Exercise Bulimia? Three Things You Might Not Know

Even before I started specializing in treating eating disorders, I heard the term 'exercise bulimia" frequently in the media. Here are three things you might not know about it:

1. Exercise Bulimia is no different than bulimia nervosa

Bulimia nervosa is an eating disorder characterized by cycles of binge eating (eating a large amount of food in a short amount of time in which the individual feels a loss of control over and feelings of shame and guilt after) and purging (efforts to rid the body of the calories just consumed). Most people associate bulimia nervosa with self-induced vomiting or sometimes laxative use. However, the DSM-V includes excessive exercise as a method of purging. "Exercise bulimia" is not a clinical term and has the same implications as a traditional diagnosis of bulimia nervosa.

2. Exercising is important, but so are other things

Individuals who utilize excessive exercising as a form of purging typically do not enjoy exercising. They view it as a chore or something that they have  to do in order to stay thin or to compensate for ingesting a large amount of calories. They may prioritize exercising over spending time with friends, family, or loved ones. They may also feel extreme guilt if they miss a workout. These are all characteristics of somebody who uses excessive exercise as a form of purging.

Working out and engaging in moderate exercise is healthy and adaptive. However, prioritizing exercising over nearly every aspect of your life is not adaptive and may be a sign that an individual is utilizing exercise compulsively. 

Because I'm a counselor and not a medical doctor, I always encourage my clients who struggle with disordered eating to consult with a medical doctor and, in some cases, a dietitian. A doctor can provide you with specific feedback about the amount of exercise that is appropriate for you. A doctor can also provide information about the physical consequences of bulimia nervosa.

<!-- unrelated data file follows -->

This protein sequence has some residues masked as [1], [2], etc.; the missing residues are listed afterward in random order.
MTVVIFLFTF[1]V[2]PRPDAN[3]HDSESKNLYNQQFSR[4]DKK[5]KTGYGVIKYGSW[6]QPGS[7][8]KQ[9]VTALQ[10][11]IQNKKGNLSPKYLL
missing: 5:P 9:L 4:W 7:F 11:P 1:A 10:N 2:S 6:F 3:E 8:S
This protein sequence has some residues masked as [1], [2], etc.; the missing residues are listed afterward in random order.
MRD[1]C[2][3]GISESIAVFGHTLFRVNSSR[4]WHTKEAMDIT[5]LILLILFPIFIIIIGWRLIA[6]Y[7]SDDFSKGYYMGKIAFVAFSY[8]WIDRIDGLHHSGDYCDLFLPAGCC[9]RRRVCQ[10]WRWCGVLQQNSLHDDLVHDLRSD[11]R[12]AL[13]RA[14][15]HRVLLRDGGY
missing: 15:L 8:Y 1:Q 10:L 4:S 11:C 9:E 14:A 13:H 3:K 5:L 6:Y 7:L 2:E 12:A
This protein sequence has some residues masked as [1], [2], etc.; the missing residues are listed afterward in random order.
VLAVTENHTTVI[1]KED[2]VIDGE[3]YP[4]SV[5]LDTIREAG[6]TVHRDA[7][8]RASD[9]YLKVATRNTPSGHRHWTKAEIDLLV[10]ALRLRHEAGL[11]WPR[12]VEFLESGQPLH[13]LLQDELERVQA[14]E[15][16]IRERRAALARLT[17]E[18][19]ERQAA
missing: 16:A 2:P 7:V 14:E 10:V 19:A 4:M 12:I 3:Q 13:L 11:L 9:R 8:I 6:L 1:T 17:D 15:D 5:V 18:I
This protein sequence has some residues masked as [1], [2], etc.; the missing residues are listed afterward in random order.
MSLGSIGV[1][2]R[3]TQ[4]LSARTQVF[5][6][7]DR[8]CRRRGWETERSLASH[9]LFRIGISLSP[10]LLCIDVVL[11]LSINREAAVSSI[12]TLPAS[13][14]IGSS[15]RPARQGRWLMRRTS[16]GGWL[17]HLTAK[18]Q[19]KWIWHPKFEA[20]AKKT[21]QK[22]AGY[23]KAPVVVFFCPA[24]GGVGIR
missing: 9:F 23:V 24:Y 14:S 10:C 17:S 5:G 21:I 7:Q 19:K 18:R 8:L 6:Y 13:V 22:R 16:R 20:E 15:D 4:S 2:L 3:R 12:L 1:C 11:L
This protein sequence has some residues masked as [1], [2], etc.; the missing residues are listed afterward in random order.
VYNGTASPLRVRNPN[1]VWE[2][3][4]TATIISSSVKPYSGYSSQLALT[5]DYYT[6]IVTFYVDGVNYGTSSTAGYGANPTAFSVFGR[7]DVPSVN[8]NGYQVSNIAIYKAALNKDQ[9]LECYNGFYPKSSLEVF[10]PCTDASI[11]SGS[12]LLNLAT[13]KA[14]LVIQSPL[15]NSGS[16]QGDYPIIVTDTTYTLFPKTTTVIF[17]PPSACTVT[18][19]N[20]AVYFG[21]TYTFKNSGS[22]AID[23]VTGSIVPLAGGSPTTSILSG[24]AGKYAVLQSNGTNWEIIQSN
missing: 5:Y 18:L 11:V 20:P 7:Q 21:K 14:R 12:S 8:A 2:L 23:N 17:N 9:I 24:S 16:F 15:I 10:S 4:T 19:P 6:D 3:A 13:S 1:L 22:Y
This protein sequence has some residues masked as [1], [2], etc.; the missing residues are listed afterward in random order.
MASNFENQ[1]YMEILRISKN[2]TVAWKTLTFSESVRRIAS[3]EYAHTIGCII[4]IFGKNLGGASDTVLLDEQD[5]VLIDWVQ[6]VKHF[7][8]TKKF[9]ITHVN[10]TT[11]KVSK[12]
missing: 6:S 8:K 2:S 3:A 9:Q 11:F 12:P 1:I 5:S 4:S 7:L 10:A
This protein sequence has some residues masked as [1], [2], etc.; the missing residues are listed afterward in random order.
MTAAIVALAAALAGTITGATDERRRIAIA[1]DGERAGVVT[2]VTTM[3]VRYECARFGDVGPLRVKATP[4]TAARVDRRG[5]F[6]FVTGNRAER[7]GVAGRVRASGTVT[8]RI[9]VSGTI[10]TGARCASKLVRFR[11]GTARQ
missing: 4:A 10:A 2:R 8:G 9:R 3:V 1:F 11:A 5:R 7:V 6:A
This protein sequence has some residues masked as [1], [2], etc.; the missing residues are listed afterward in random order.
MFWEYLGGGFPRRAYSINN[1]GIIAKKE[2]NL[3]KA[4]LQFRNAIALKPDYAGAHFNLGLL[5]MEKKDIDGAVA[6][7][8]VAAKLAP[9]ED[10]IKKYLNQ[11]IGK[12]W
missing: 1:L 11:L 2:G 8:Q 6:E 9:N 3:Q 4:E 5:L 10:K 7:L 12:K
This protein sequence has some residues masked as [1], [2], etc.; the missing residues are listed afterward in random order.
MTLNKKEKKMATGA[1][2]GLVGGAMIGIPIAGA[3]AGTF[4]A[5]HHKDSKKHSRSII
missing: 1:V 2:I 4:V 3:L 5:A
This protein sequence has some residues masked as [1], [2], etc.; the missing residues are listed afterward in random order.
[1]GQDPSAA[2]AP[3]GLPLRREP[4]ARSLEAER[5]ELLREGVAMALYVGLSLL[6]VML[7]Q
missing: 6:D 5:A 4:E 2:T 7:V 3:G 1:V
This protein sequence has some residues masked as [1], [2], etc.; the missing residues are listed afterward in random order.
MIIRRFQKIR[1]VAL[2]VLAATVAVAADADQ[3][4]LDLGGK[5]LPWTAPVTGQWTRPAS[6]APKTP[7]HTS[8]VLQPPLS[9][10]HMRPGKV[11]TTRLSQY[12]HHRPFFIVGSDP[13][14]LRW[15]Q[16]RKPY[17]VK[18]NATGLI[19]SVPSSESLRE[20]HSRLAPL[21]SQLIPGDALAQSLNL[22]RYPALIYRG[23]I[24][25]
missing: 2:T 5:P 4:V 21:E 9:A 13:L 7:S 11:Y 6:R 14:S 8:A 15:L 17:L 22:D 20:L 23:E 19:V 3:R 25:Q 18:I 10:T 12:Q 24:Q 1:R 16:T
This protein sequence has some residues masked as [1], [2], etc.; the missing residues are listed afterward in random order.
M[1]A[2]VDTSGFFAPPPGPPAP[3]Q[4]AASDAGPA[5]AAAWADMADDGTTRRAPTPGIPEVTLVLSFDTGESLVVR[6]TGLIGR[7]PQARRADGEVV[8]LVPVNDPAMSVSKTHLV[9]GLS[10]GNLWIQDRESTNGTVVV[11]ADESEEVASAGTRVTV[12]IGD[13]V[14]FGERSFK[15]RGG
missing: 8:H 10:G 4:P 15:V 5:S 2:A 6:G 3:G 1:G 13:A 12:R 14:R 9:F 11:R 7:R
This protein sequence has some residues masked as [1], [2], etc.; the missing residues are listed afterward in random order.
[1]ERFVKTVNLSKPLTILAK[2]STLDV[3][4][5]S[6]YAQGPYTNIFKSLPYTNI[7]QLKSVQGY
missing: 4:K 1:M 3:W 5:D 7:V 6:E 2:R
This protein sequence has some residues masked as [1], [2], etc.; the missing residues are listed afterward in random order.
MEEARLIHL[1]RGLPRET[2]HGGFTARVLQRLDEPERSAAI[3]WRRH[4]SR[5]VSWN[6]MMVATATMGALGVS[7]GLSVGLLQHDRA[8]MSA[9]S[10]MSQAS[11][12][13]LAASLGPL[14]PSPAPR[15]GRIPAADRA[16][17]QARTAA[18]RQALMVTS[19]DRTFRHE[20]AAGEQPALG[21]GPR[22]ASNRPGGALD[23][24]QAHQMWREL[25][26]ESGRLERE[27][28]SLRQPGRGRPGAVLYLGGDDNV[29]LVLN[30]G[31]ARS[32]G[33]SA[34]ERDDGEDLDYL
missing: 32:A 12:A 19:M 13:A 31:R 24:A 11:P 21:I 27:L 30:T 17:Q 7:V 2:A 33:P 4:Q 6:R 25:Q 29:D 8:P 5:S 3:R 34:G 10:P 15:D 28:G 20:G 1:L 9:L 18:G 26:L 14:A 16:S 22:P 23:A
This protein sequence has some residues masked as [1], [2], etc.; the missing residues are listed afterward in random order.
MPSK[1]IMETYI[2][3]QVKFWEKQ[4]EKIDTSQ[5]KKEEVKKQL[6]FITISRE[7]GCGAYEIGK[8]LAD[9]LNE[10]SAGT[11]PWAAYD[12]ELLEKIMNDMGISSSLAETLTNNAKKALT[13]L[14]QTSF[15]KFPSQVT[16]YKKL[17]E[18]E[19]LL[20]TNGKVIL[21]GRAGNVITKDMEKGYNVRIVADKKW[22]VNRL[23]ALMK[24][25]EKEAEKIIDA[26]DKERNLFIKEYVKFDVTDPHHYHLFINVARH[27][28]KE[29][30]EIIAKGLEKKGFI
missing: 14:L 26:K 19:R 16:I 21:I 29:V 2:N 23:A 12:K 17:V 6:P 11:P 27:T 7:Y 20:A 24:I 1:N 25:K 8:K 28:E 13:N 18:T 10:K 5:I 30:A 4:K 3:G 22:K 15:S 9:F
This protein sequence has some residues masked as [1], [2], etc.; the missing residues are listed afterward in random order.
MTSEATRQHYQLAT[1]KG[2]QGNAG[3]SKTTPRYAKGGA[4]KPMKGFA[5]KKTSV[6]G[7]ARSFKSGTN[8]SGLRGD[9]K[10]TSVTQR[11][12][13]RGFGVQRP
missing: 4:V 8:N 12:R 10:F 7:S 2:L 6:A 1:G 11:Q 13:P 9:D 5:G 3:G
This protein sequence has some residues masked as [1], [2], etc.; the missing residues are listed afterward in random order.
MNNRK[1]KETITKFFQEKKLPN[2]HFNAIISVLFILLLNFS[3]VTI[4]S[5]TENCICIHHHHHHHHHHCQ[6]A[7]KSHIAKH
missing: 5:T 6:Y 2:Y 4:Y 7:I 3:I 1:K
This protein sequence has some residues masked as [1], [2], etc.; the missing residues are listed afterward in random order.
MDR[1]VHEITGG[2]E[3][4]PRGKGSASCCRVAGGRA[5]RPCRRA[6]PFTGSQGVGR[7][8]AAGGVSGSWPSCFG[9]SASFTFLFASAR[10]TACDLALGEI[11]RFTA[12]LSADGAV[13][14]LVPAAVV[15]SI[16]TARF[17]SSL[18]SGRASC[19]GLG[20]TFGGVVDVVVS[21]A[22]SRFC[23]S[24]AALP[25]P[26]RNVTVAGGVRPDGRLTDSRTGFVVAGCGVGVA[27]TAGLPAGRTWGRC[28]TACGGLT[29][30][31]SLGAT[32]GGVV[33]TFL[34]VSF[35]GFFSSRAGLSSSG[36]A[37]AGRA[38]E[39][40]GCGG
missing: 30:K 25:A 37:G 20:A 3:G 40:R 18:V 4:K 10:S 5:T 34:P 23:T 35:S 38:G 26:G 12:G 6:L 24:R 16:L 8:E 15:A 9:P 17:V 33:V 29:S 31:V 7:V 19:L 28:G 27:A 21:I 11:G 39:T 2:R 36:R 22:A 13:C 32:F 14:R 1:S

3. There are options

Individuals who struggle with bulimia nervosa may feel overwhelmed by their compulsive desires to engage in binge eating and purging. Specifically, those who struggle with excessive exercise as a form of purging may feel overwhelmed with the amount of time they dedicate to exercising. It can be hard to make time for a therapy appointment if you're exercising several hours per day. 

However, seeking treatment from a therapist can serve to interrupt those cycles of binge eating and purging and can help to normalize exercising behaviors. When I work with individuals who struggle with binge eating and purging, I utilize cognitive behavioral therapy (CBT) techniques to examine the cycle of behavior and identify a point to interrupt that cycle. I then work with the client to explore underlying issues that reinforce disordered eating behaviors, such as body image concerns or a desire to exert control.



Emily Teegarden